Fred Craddock (Philippians: Interpretation, Louisville: John Knox Press, 1985, p. 25) has some interesting thoughts on the order Paul uses in verses 10-11:
“In terms of the Christian calendar, Paul put Easter before Good Friday, or to be more precise, in verses 10-11 he speaks of Easter, Good Friday, and Easter. For Paul, the resurrection interpreted the cross, planting it centrally not only in his faith but also in the style of his life and ministry. Rather than erasing Good Friday, Easter was God’s vindication of Good Friday as the definition of God’s way in the world and for the world: obedience, suffering, death. This is not to say Paul was morbid, meditating on crucifixion scenes, imaging himself hanging on a tree. Taking the form of a servant and being obedient to death took shape in word and deed, in concrete acts of ministry.”
Reading the Scripture
Here are some ways you might read the scripture or tell the story:
• Read the scripture as if it were a letter from a dear friend (See the introduction). Place the scripture in an envelope addressed to the class and ask a member to open and read it aloud.
o First Reading: Read it quickly (not so quickly that you can’t understand it) because you can’t wait to hear what Paul has to say.
o Second Reading: Read it very slowly to take in every word.
o Ask the class, “Which parts stood out to you?” Reread those sections as class members name them.
o The Bible Experience: The Complete Bible (“presented by a stellar ensemble of today’s top-name actors, musicians, clergy, directors, and award-winning producers.” Available from Keith).
o Faith Comes by Hearing: You’ve Got the Time (Dramatized New Testament we used a few years ago during Lent. Available in the library and the church office.)
o WatchWord Bible, New Testament on DVD is available in the library. (These videos display and read the text in Contemporary English Version with background pictures, video and sound. Not exactly dramatized or all that exciting, but could be another way to read the text.)
• Paul’s word’s, “whatever gains I had, these I have come to regard as loss because of Christ” (7, 8), remind me of the lyric of some songs. You can find these songs on video on the webpage (http://www.lexingtonavenue.org/sunday-school-supplements/):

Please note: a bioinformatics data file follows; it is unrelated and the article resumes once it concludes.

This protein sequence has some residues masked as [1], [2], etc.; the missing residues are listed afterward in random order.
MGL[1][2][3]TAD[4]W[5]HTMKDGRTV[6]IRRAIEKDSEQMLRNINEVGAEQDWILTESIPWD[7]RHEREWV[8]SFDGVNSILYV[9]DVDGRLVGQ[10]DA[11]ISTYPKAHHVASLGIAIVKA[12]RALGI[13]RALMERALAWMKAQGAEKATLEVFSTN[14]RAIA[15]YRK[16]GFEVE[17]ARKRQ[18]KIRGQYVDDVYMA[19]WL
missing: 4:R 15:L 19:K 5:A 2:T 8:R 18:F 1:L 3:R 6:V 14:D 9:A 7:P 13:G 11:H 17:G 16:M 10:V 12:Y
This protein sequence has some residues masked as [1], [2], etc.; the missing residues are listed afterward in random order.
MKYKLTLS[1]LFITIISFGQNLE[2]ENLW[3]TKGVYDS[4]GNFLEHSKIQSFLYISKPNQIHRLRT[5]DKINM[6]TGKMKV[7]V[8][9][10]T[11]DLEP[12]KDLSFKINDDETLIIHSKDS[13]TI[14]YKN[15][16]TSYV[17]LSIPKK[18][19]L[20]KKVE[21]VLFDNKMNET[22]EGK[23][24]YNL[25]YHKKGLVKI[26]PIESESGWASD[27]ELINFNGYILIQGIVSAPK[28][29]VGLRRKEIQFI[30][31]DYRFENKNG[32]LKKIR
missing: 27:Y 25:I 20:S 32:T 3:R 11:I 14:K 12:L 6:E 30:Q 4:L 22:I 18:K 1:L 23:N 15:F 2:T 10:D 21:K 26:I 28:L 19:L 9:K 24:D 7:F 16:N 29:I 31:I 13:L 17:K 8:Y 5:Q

o Be Thou My Vision: “naught be all else to me save that thou art.”
o Give Me Jesus: “you can have all this world but give me Jesus.”
o Spoken For (MercyMe): “take this world from me, I don’t need it any more… my heart is spoken for.”
• Run the Race: Paul relates the Christian life to an athlete pressing on “to the goal” (3:13-14). The New Testament World in Pictures (pp. 297-306) contains a number Sculptures, pictures, and articles of the Olympics, racing, and sporting events of the Roman era.
• The Formations Teaching Guide refers to three inspirational racing stories, “Who Won?” I have placed video of these three races on the webpage (/sunday-school-supplements/). (1) A scene from Chariots of Fire, (2) An Olympic race, (3) a re-enactment of a Special Olympics race.
• Focus on Stewardship:
o “What you are is God’s Gift to you; what you do with yourself is your gift to God.” –Danish Proverb (quoted in The Giving Myths, Stephen McSwain, Macon: Smyth & Helwys, 2007, p. 171).
o Remind the class of stewardship dates and emphases (see introduction to this unit).
I have set aside a shelf in the library with resources for Sunday School teachers. I will place there resources of general interest and some specifically applicable to current lessons.
• Philippians: Interpretation, Fred Craddock (Louisville: John Knox Press, 1985), available in Keith’s office.
• The New Testament World in Pictures, William H. Stephens (Nashville: Broadman Press, 1987) in the library.
• For additional commentary on the text see these commentaries in our library:
o Mercer Commentary on the Bible (Mercer University Press, 1995)
o Harper’s Bible Commentary (Harper & Row, 1988)